Phil Rzepka, president of the Adcraft Club of Detroit, metro Detroit’s largest advertising association, spoke with DBusiness Daily News about talent retention and supporting the region’s growing base of startups and entrepreneurs.
1. DDN: What is the Adcraft Club’s mission?
PR: We create networking opportunities for our members and aim to create a vibrant community of marketing professionals in Detroit. We support the region in a number of ways in terms of trying to attract businesses and help compete for talent. (For example,) we’ve created a talent portal that lives off of the Adcraft website. Agencies and companies can use it to source talent in the region, and it also provides content about how to live, play, and work in Detroit. So it’s a great example — as students come out of the University of Michigan and Michigan State and Western Michigan — that shows that they don’t have to go to Chicago or New York to find a job. There are plenty of opportunities to start a career and prosper here in Detroit. They don’t have to leave the state to have a successful career.
2. DDN: Do you struggle with graduates who aren’t prepared or qualified to enter the workforce?
PR: No. We’ve had a lot of success, especially at my day job at Carat. We do a ton of hiring from the local colleges and I’ve been really impressed with the talent we’ve gotten out of the region. There are a lot of partnerships (that support that). Adcraft has teacher relationship at U-M, Eastern (Michigan), and Northwood (Instititue), where we keep in contact with the professors. They bring students to our events like AdCon (Career Conference) and ask us for feedback about how they can change their curriculums. We talk about the importance of analytics and the sort of things that are important that kids coming out of college know and are prepared for in the workplace. It’s about marketing ROI. It’s about paid media. It’s about social media.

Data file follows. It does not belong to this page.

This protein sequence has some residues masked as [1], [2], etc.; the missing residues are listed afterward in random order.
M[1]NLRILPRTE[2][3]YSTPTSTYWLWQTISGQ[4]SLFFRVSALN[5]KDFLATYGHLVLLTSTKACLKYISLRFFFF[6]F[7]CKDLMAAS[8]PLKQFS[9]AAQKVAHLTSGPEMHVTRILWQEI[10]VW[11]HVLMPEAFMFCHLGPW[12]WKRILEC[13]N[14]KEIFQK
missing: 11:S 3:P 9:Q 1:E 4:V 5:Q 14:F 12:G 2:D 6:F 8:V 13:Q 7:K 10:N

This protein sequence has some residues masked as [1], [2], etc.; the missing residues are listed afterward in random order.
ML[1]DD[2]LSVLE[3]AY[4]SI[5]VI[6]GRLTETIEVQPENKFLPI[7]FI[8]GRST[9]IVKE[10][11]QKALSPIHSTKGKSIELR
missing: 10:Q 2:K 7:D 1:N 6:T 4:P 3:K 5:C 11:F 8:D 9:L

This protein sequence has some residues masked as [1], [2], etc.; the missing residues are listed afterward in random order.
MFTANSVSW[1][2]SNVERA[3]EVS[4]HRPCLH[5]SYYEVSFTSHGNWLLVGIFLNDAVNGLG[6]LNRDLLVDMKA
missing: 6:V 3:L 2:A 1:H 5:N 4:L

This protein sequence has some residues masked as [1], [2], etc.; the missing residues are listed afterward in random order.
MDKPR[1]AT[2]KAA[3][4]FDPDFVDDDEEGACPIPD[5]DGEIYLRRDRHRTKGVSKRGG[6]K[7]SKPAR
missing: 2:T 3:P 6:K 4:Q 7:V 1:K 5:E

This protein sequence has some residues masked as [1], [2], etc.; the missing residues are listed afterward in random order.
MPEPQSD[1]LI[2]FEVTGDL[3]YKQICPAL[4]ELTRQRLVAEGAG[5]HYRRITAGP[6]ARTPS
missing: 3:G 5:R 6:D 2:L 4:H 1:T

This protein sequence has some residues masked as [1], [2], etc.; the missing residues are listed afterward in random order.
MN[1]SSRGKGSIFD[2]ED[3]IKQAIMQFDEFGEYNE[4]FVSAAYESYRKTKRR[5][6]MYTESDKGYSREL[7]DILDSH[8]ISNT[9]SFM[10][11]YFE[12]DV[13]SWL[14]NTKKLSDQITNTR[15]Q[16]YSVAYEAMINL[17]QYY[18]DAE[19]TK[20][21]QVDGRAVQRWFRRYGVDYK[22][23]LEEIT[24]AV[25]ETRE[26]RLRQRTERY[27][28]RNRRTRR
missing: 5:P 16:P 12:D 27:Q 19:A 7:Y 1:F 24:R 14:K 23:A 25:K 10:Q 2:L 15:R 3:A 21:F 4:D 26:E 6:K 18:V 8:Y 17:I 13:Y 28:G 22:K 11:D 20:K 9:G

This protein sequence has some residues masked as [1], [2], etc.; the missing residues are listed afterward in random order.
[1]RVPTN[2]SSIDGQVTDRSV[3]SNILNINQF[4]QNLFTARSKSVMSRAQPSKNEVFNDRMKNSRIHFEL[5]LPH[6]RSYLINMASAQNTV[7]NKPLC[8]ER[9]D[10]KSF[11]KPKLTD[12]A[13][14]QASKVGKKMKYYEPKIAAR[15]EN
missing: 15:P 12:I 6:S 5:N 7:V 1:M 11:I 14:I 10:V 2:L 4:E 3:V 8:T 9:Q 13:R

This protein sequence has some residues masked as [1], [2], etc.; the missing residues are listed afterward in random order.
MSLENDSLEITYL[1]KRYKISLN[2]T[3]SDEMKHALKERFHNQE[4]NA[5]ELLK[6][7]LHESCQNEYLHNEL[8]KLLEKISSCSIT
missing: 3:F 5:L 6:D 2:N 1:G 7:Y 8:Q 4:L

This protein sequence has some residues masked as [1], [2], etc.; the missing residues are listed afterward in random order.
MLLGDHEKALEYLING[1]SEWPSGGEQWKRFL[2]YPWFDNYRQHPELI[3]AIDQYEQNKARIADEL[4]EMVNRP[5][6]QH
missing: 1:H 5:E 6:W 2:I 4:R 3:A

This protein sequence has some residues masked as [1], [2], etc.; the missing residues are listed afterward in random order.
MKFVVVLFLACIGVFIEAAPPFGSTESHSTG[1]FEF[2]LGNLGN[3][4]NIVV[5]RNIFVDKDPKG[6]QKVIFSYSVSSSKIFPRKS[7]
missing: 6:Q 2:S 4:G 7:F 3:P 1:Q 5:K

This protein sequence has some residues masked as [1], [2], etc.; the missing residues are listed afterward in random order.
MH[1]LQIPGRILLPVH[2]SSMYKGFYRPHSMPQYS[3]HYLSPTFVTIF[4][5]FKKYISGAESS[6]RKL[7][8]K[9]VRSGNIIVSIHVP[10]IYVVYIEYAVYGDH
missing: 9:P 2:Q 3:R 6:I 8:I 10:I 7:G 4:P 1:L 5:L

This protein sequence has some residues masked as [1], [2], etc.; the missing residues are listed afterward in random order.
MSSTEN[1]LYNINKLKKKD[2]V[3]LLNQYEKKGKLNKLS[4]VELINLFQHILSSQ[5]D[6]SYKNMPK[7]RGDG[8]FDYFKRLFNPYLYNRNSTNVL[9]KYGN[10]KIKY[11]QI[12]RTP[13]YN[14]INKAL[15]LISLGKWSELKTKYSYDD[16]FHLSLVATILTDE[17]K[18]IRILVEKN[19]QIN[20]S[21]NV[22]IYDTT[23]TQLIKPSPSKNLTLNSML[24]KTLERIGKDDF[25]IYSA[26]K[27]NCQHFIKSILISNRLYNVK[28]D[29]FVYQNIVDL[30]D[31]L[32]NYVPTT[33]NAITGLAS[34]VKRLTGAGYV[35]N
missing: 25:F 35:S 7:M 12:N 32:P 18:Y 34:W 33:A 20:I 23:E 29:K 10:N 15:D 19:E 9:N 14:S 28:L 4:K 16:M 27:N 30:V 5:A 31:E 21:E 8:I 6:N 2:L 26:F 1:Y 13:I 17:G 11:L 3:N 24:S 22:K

3. DDN: So it goes beyond the ability of writing good copy?
PR: Well, that definitely helps. (Laughs) But then you have to be able to measure how successful that copy is. Good isn’t just getting fact-checked anymore. Good is what gets shared and what gets picked up. It’s a lot more quantitative now than it was a few years back.
4. DDN: What trends are you seeing in the industry?
PR: For one thing, we’ve always relied heavily on the autos in Detroit. The industry has sort of been a preeminent client in the region. But there are also different, smaller businesses and smaller clients forming and diversifying the region. We’ve been doing some things that try to connect with and support the tech startups and entrepreneurs that are cropping up in Detroit.
5. DDN: Like what?
PR: One example is hello:Detroit. We have people from all of the big agencies — Campbell Ewald and Carat, for example — come together to help a local business (that has graduated through D:Hive’s Build program) in need of marketing help. All of these marketing professionals come together for an entire weekend and create logos for the business and upgrade the marketing plans. We’ve done that twice now, once with Detroit Maid, and most recently, with Flash Delivery. All of these people volunteer their time for the weekend, and we’re really proud of that effort.